Oil Production Is Falling At A Nice Clip

by: Daniel Jones


Last week was a wild ride for investors in the oil market, with news of an inventory build causing some market gyrations.

Of course, not all the news was bad, with oil production falling by a decent amount week-over-week, the first substantial drop since October of last year.

Add to this some positive inventory news and the fact that the rig count continues to plummet and there is certainly some good news for investors right now.

Oil prices gyrated on February 18th after news broke that oil inventories for the prior week rose higher, dashing earlier hopes by the API (American Petroleum Institute) that inventories dropped by an estimated 3.3 million barrels. Although the official data provided by the EIA (Energy Information Administration) was a let-down compared to the API's forecast, the fact remains that some very positive indicators for crude were just reported. In what follows, I will look into this data and show that, although investors have every right to feel less optimistic than they were feeling previously, the picture for those invested in the United States Oil ETF (NYSEARCA:USO), as well as other oil ETFs and in companies like Linn Energy (NASDAQ:LINE) / LinnCo (NASDAQ:LNCO), Breitburn Energy Partners (NASDAQ:BBEP), Memorial Production Partners (NASDAQ:MEMP), and Approach Resources (NASDAQ:AREX) is gradually improving here in the U.S.

Inventories rose for the most part

According to the EIA, oil inventories for the week came out to 504.1 million barrels. This represents a gain of 2.1 million barrels compared to the 502 million that the EIA reported previously and shows that the level of barrels held in commercial storage is extremely high, especially when you consider the fact that "normal" inventory levels should be around 359.8 million barrels. This compares unfavorably to the 3.3 million barrels decline forecasted by the API but is still much better than the 3.9 million barrel build previously forecasted by analysts. In the graph below, you can see the trend that crude oil storage has taken over each of the past 52 weeks.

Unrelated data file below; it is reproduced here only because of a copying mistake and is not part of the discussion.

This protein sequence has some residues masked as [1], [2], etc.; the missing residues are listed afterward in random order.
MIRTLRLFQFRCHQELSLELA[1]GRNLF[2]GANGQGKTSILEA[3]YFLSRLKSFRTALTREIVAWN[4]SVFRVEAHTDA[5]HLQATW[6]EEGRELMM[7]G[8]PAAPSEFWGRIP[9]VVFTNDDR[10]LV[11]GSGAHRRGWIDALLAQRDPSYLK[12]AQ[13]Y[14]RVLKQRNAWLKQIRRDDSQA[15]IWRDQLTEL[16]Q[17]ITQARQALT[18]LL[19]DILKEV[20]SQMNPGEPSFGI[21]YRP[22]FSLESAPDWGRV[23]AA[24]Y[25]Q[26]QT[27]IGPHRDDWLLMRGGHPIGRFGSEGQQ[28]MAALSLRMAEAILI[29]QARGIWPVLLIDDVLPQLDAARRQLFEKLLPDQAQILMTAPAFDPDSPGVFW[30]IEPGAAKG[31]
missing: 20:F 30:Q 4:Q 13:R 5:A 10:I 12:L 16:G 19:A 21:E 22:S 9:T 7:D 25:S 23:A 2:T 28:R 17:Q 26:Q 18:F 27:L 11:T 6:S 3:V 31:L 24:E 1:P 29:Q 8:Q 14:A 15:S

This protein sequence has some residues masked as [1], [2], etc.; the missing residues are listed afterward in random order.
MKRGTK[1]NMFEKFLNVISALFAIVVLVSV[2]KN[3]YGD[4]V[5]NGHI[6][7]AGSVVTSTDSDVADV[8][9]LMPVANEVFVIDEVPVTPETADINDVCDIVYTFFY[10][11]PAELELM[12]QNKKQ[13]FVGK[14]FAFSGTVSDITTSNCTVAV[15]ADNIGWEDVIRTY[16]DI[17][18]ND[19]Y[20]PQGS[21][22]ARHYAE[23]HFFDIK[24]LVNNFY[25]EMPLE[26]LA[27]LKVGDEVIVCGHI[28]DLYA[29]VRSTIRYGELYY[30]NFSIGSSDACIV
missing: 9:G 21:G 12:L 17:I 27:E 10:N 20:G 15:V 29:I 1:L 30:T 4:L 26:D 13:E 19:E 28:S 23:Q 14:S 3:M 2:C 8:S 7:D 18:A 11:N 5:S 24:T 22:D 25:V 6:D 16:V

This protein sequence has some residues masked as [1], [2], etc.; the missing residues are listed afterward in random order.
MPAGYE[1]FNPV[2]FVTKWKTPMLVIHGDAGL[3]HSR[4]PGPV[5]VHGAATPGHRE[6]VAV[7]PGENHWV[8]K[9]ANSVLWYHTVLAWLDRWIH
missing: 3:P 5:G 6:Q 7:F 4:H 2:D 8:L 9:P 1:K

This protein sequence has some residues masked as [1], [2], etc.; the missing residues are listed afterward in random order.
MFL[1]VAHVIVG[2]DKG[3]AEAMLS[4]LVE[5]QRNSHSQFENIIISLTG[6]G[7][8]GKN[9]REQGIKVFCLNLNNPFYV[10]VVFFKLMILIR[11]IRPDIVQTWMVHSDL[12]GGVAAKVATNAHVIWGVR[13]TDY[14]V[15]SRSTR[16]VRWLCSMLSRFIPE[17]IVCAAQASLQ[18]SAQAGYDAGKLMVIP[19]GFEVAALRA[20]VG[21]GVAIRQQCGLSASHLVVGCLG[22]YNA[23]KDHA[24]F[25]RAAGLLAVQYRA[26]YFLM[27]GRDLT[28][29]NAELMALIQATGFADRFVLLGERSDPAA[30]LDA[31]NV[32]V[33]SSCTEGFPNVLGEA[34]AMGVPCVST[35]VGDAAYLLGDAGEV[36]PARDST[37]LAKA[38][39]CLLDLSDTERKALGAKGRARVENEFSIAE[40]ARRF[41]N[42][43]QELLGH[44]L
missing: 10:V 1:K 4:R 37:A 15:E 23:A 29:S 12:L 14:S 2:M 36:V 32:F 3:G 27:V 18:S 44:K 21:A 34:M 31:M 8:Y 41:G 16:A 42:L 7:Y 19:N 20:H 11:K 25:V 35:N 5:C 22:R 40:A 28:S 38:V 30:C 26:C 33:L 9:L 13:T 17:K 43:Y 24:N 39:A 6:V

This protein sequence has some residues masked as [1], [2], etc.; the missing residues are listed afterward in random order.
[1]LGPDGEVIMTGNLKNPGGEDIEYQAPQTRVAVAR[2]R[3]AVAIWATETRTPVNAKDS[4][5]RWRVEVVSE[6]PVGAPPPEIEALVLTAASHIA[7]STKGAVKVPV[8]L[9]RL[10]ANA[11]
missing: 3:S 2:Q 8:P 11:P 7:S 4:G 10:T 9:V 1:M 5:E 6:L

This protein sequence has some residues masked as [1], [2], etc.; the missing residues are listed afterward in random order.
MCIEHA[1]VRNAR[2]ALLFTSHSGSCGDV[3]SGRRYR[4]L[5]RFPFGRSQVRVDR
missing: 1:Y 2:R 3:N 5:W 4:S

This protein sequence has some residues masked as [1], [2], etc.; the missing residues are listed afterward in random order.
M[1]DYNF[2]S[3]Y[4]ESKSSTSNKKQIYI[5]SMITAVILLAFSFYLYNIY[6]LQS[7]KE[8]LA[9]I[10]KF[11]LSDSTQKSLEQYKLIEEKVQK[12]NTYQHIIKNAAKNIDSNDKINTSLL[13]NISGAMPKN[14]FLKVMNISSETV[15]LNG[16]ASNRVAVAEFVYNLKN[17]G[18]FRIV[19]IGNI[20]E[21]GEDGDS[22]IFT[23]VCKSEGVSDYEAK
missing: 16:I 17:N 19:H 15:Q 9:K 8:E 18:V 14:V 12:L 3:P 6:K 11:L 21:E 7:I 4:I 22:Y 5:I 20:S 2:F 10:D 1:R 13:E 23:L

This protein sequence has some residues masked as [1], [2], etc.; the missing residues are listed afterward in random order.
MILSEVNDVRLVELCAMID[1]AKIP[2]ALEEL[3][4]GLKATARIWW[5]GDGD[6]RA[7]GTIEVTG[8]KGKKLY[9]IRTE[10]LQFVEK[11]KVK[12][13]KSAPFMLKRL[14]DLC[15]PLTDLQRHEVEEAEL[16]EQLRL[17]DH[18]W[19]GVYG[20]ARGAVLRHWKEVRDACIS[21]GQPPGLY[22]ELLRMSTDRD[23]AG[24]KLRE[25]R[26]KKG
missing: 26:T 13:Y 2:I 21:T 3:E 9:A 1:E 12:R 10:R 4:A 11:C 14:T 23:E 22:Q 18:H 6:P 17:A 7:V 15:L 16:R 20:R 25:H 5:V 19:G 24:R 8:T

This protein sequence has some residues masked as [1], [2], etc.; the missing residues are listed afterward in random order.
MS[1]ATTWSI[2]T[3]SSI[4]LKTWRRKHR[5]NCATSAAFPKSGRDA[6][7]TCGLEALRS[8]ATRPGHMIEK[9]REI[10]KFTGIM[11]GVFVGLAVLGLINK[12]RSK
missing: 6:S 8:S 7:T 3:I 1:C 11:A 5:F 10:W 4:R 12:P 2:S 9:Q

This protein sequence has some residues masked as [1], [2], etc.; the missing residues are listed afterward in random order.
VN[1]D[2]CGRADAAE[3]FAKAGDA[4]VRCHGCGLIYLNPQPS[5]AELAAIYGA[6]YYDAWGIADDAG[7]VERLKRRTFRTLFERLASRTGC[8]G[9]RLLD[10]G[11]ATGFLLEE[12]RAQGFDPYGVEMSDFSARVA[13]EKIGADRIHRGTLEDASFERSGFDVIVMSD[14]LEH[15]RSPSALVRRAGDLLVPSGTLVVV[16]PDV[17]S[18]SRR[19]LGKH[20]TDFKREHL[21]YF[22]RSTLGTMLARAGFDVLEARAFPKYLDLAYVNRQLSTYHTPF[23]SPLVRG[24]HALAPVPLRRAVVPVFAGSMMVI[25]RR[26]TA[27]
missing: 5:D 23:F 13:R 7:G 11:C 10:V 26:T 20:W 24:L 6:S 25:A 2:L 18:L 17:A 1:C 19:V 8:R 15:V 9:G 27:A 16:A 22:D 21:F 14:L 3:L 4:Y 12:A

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Unfortunately, crude wasn't the only category to see an increase for the week. Based on the data provided, motor gasoline saw stocks climb by 3 million barrels, rising from 255.7 million to 258.7 million. This compares to the 243.1 million barrels seen the same week a year ago. Distillate fuels also managed to post an increase, climbing by 1.4 million barrels from 161 million to 162.4 million, while residual fuels popped up 2.1 million barrels from 45 million to 47.1 million.

Thankfully, not all indicators for the week were bad. According to the EIA's data, propane/propylene inventories for the week came in at 70.5 million barrels, down 4.3 million barrels from the 74.8 million barrels seen a week earlier. Meanwhile, the "other" category of petroleum products came out to 234 million barrels, down 0.9 million barrels week-over-week. In spite of these improvements, however, the total amount of crude plus petroleum products for the week came in at 1.3414 billion barrels, up 3.5 million barrels from the 1.3379 billion barrels seen last week.